Peter was rescued. You are too–from errors, evil, and enemies. He wants to give you Himself. Sallie’s family is her church family. She grieves over some of her family members choosing a lifestyle not in line with the truth. She prays for them, keeps a window of her soul open to them in case they want to see her and hear of the Lord’s love for them, but in the dailiness of life, she has moved on. And she’s the better for it.

Tough? You bet it is. Ask Nabeel Qureshi, the young Pakistani-American who chose the truths of the Bible over the errors of the Quran, which led to his parents asking him to leave their devout Muslim home, for good. He has said, “I left Islam because I studied Muhammad’s life. I accepted the Gospel because I studied Jesus’ life.”

Thankfully, not all families are ones to leave behind. There are those wonderful parents who love and obey Jesus and walk the talk of the Christ-filled life. But. If you have those in your family who are keeping you from growing in Him, ask the Lord to strengthen you to choose Him and walk with Him fully.

Now, go out in His joy and be led forth in His peace.

Doing the Christ-filled life

 

Whoever looks intently into the perfect law that gives freedom, and continues in it — not forgetting what they have heard, but doing it — they will be blessed in what they do.

– James 1:25 (NIV)

When we worship with fellow Christians something special happens. Instructed from the word of God, taught and encouraged by singing and praying together, as well as giving to meet the needs of others, and remembering the sacrifice of our Savior make the time we spend together a blessing.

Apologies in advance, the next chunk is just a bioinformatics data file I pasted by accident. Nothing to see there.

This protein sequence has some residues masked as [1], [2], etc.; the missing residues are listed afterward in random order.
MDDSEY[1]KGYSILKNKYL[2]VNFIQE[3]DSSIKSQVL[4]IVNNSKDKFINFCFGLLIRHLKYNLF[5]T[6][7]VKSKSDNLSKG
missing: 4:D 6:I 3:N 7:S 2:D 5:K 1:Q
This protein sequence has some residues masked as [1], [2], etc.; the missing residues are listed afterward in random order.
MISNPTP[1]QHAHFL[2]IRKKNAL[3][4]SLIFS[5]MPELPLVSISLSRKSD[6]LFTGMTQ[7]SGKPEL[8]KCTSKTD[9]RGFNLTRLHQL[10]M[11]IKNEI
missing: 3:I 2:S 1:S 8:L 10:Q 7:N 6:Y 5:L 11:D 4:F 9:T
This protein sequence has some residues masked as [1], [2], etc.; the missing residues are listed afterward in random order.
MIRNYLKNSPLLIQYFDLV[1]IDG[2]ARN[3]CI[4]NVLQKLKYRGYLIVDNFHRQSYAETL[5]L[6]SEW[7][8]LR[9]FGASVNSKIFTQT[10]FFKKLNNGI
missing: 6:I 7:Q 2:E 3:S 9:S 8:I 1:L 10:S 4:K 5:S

Too often the motivation to live more faithfully fades into a distant memory once the church services have ended . We don’t always take what we learn in church and walk it out in our daily lives. If we leave behind what we learned, we miss out on putting our discipleship into practice. Taking to the street what we heard in worship means treating our families and neighbors the way Christ would treat them. It means showing integrity in our workplace; loving our children as parents; going across the street as neighbors, and respecting those in authority over us in government. As the verse from James quoted above tells us, it means for us to go beyond listening to acting.

Worship and fellowship together as Christian brothers and sisters gives us the tools and understanding of God’s love that help us live faithfully. Wherever we go when we leave the service, we can resolve to share with others the unity and peace that Christ’s love inspires in us. Along with worship and fellowship, God desires our discipleship and service.

Dear God, help us not to take the blessings of life in Christ for granted but instead to share them with those around us. In Jesus’ name. Amen.

Eyes off Your Troubles. Focus on Him

 

sunset one